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The Baby by Abigail Barnette Review

Title: The Baby

Author: Abigail Barnette

First published November 9, 2015

Kindle Edition

Rating: 3.99

Overview

Desperate for a New Start, Gresham Beckoned

After the sudden death of her husband, Emily Radley is left penniless and alone. To make matters worse, she discovers that he had been living a double life and had squandered their entire fortune.

With no other choice, Emily takes her children to the small village of Gresham, where she is determined to start anew. The Larkspur Inn, an old, rundown coaching inn, seems like the perfect opportunity to earn a living and provide for her family.

But can Emily, who had never lifted a finger before, transform the dilapidated inn into a thriving business? And what will happen when she crosses paths with the charming and eligible new vicar in town?

Join Emily on her journey of self-discovery and redemption in Lawana Blackwell’s The Widow of Larkspur Inn.

About the Author

Jenny Trout is a multitalented author and blogger who also happens to be hilarious. She achieved USA Today bestseller status with her first novel, Blood Ties Book One: The Turning, and Booklist Magazine Online recognized her American Vampire as one of the top ten horror novels of 2011.

Under the pseudonym Abigail Barnette, Jenny has written award-winning erotic romance, most notably the internationally acclaimed The Boss series.

Jenny’s blogging has been published on The Huffington Post and has garnered attention from various media outlets, such as HuffPost Live, Good Morning America, The Steve Harvey Show, and National Public Radio’s Here & Now. She even earned mentions in The New York Times and Entertainment Weekly.

Jenny takes pride in being a Michigander, a mother of two, and the spouse of the only person who can tolerate her for extended periods without wanting to inflict harm.

Editoral Review

Abigail Barnette’s “The Baby” is a contemporary romance novel that was first published on November 9, 2015. The book follows the story of James and Sophie, who meet through an online dating website and soon develop a strong connection.

However, their relationship faces many obstacles and challenges, including their personal insecurities, past traumas, and societal expectations. At its core, “The Baby” is a story about love, trust, and self-discovery.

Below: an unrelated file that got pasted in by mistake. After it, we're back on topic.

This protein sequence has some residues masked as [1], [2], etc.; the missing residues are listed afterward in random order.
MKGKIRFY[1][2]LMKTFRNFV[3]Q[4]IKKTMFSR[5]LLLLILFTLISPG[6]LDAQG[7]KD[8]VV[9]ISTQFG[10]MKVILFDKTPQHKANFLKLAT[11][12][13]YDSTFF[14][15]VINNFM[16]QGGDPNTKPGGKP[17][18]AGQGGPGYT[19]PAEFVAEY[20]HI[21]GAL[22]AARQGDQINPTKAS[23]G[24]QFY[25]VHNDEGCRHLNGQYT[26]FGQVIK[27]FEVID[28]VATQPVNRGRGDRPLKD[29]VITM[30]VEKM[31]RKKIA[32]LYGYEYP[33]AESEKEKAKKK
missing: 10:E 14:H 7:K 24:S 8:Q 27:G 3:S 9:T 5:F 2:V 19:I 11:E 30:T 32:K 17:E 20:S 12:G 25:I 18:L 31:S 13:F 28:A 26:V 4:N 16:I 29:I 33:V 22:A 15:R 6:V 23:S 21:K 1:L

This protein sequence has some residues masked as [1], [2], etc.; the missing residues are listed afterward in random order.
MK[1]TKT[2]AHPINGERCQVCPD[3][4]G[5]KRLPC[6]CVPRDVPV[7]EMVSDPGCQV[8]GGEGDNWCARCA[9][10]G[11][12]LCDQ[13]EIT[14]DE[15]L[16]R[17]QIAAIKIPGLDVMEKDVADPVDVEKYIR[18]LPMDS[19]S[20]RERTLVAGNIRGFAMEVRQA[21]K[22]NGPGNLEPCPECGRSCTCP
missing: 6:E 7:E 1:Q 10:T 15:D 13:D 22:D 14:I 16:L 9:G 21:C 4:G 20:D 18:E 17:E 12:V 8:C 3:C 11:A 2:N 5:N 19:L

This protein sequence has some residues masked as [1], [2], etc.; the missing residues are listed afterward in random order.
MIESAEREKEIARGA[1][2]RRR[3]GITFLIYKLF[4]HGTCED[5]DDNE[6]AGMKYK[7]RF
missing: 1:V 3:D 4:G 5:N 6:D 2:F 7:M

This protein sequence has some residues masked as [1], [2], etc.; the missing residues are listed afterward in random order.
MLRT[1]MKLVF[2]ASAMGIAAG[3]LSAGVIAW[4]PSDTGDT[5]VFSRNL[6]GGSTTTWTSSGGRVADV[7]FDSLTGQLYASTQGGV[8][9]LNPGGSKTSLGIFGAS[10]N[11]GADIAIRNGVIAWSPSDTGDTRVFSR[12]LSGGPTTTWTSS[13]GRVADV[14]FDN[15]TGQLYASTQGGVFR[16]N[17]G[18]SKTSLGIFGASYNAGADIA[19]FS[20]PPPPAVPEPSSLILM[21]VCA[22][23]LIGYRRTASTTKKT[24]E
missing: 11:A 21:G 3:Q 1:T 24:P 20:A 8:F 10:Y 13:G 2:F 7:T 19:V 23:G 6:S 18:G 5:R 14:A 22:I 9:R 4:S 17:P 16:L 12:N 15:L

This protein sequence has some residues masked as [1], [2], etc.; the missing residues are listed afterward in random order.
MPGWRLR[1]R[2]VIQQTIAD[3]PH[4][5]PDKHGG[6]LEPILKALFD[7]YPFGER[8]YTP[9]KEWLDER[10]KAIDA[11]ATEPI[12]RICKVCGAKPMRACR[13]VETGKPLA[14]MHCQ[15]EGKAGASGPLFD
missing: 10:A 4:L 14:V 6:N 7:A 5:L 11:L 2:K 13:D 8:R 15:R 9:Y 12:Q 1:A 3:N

Through Sophie and James’ journey, Barnette explores themes of vulnerability, acceptance, and the power of communication in relationships. The author’s writing style is engaging, witty, and emotionally charged, making the characters feel both relatable and likable.

One of the strengths of “The Baby” is its well-developed characters. Sophie and James are complex, flawed, and multifaceted individuals who feel like real people rather than caricatures.

Their inner struggles and emotional turmoil are portrayed with sensitivity and nuance, which makes their growing affection for one another all the more believable. Another positive aspect of the book is its pacing.

The story moves at a steady, realistic pace, gradually building the tension and suspense without feeling rushed or forced. The romance between Sophie and James is both sweet and steamy, and the author handles the intimate scenes with grace and sensuality.

However, “The Baby” is not without its flaws. Some readers may find the novel’s use of BDSM elements unsettling or exploitative, while others may find the portrayal of certain characters and their attitudes towards sex and gender outdated or offensive.

Additionally, although the book’s themes are relevant and timely, some of its plot twists and storylines feel predictable and formulaic. Overall, “The Baby” is a well-crafted, engaging, and poignant novel that will appeal to fans of contemporary romance.

While it may not be for everyone, those who enjoy books that explore the complexities of human relationships and personal growth will likely find much to appreciate in this novel. The Washington Post endorses this novel and recommends it to readers who want to explore the challenges and rewards of modern-day romance.